RIT’s Collegiate Penetration Testing Competition crowns the world’s top cyber students

The world’s best cybersecurity students converged on the Rochester Institute of Technology to compete in the global finals of the Collegiate Penetration Testing Competition (CPTC) January 13-15. The event concluded the largest crime-based cybersecurity competition for college students hosted annually by RIT.

A team from California State Polytechnic University, Pomona students, took home the top CPTC trophy for the second straight year. Stanford University took second and the University of Central Florida third.

In the competition, 15 teams used their white hat hacking skills to break into fabricated computer networks, assess their vulnerabilities and come up with plans to make them more secure. CPTC helps students build and improve the skills needed for a job in cybersecurity – an industry that lacks qualified professionals.

In this year’s scenario, students conducted a penetration test for a mock hotel and tourist destination, with a focus on protecting the customer’s personal information. The students faced the challenge of having to move from one system within the hotel to another – starting with public kiosk computers in the hotel lobby and seeing if they could access other hotel systems, including those that control reservations and access the rooms .

“As you can imagine, if this were possible in a real hotel, this would be a major safety concern,” said Tom Kopchak, CPTC development manager and director of technical operations at Hurricane Labs. “Our main goal in creating the competitive environment is education – we want students to learn skills relevant to their future roles. We’re actually modeling it after things we’ve experienced in the real world as security professionals.”

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One thing that makes CPTC unique is how the competition gives students experience working professionally with both technical and non-technical clients. Professionalism – along with technical insights, presentations and reports – play a key role in doing well.

At one point in this year’s scenario, teams were tasked with finding ways to break into a hotel safe. Social engineering was another component added this year.

“At Regionals, teams had to create a phishing email to capture the username and password of a specific employee at the hotel we identified,” said Kopchak, who is also a 2011 graduate of RIT’s computer security program. “In the finals, we upped the challenge by including phone call phishing (vishing). Students had to call our hotel reception and try to get personal information about hotel guests.”

Judges and sponsors from the security industry evaluated the performance of the participants. The students also had the opportunity to meet experts, distribute CVs and have interviews with potential employers. Sponsors included IBM Security, Paperclip, and Black Hills Information Security, among others.

“This competition gives you a taste of real-world engagement and helps you expand on what you learn in class,” says Sarthak Mathur, a master’s computer security student and captain of the RIT team. “Not to mention that when it comes to competition, everything is hands-on and you always come across technology you’ve never seen before, so you have to adapt and learn in real time, just like in the real world.”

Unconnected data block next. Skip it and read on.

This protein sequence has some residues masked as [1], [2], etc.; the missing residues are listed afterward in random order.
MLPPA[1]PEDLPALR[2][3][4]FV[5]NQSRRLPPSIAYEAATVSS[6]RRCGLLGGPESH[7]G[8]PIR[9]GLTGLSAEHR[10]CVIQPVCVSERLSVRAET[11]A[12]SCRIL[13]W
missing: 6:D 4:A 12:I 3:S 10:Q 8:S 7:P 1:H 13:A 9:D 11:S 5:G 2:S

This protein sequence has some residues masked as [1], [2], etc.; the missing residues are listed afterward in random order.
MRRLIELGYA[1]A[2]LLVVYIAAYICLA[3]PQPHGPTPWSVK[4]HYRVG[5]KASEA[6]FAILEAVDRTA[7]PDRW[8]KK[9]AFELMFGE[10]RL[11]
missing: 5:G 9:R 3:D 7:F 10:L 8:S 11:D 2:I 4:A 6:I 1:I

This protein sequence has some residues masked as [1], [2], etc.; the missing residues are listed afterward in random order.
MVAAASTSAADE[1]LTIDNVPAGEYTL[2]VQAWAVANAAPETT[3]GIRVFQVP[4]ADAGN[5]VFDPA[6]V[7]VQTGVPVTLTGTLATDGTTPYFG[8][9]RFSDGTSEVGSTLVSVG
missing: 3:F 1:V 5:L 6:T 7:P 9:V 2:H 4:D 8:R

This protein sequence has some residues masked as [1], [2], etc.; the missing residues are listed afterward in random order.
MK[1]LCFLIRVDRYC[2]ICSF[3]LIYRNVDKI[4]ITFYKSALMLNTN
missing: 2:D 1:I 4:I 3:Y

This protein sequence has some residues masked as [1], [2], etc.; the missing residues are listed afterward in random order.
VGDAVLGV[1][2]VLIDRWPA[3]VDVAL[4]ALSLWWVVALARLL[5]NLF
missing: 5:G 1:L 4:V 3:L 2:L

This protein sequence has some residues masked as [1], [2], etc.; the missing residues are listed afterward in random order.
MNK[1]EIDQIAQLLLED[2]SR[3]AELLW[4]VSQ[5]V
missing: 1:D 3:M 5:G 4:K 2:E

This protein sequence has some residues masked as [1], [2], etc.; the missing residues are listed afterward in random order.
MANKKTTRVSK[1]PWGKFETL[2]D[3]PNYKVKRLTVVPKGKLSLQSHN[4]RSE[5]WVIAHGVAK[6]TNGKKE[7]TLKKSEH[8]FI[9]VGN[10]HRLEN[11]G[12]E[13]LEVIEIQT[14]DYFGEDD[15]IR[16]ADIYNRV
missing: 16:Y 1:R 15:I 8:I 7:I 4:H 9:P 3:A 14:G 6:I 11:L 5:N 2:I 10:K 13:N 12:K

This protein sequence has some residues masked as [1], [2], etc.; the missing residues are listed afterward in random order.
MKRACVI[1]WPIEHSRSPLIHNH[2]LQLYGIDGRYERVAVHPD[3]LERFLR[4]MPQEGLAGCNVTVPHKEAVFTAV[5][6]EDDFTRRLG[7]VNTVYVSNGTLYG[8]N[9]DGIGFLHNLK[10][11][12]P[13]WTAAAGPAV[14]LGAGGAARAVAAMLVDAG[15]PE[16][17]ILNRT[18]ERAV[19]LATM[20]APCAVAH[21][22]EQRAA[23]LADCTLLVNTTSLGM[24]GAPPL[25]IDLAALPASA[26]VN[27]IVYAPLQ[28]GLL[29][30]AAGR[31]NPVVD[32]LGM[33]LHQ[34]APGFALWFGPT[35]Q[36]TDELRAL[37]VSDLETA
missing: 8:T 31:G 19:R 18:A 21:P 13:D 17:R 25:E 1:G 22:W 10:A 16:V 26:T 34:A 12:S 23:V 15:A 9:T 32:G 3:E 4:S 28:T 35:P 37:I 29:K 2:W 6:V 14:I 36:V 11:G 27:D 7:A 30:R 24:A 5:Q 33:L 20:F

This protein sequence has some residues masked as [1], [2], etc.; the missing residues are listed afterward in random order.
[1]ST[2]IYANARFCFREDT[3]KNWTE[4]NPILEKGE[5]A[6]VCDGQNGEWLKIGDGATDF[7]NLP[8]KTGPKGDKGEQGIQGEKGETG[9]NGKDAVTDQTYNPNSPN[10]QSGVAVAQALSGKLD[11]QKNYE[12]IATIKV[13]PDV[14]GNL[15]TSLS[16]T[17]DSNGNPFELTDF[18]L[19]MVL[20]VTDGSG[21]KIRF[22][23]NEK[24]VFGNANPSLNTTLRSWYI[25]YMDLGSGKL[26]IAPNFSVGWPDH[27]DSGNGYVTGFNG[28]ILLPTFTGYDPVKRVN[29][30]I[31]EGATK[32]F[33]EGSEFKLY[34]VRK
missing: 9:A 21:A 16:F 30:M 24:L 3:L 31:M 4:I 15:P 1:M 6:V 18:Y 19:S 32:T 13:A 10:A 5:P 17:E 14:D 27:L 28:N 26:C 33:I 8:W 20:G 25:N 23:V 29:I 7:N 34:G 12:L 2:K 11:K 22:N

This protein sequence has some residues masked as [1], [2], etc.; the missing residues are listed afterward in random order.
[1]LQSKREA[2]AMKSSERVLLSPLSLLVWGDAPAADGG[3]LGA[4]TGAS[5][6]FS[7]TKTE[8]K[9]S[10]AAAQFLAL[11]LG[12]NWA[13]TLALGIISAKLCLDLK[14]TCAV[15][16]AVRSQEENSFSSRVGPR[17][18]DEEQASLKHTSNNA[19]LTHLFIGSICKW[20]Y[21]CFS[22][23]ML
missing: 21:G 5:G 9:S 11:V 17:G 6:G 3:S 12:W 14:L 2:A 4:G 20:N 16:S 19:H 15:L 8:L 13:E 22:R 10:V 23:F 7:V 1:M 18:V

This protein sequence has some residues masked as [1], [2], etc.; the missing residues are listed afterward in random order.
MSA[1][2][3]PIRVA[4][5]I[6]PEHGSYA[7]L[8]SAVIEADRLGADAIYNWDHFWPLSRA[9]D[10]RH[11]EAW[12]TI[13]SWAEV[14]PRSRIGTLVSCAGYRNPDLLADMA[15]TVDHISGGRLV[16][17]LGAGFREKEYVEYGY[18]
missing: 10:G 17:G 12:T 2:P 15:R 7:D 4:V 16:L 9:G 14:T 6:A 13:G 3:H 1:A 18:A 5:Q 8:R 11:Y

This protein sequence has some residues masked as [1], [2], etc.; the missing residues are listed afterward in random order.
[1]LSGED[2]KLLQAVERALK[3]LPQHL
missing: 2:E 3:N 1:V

The RIT team included mahurwho is from Jodhpur, India; Annika Clarkea third-year computer security student from Delmar, NY; Max Fuskoa fourth-year computer security student from Freehold, NJ; Daniel Railic, a third-year computer security student from Rochester, NY; and Mohammed Eshana fourth-year computer security student from Jamaica, including NY Alternates Karin Sannomijaa fourth-year computer security student from Oakville, Ontario, Canada, and Domenic Lo Iaconoa fourth-year computer security student from Howell, Mich. The team is coached by Rob Olson, a senior lecturer in RIT’s computer security department.

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The competitive environment will be operated through RIT’s ESL Global Cybersecurity Institute (GCI) Cyber ​​Range and Training Center, which can host more than 5,000 virtual machines for immersive scenarios.

Throughout the fall, hundreds of elite cybersecurity students from 70 schools gathered at regional events around the world to compete in the CPTC regional competitions. The top 15 college teams from the regional competitions have been selected for the weekend’s CPTC Global Finals. The participating teams included:

  • American University of Sharjah (United Arab Emirates)
  • Brigham Young University
  • California State University, Fullerton
  • California State Polytechnic University, Pomona
  • Indiana Institute of Technology
  • liberty university
  • Princess Sumaya University for Technology (Jordan)
  • Rochester Institute of Technology
  • Rochester Institute of Technology, Dubai
  • University at Stanford
  • University of Central Florida
  • University of Massachusetts, Amherst
  • University of Texas at Austin
  • University of Texas at San Antonio
  • University of Tulsa

The theme for next year’s CPTC has also been announced. Participants take on cybersecurity at an airport, with a focus on transportation and signals cybersecurity. Alstom, a French mobility technology company, has been named Theme Sponsor 2023-2024. Alstom also works together to provide RIT students with educational, research and career opportunities.

Having started at RIT eight years ago, CPTC has grown to become the premier event for crime-based college computing security. CPTC is a counterpart to the National Collegiate Cyber ​​Defense Competition (CCDC), the premier defense-based event for college students. For more information about CPTC, visit the Collegiate Penetration Testing Competition website.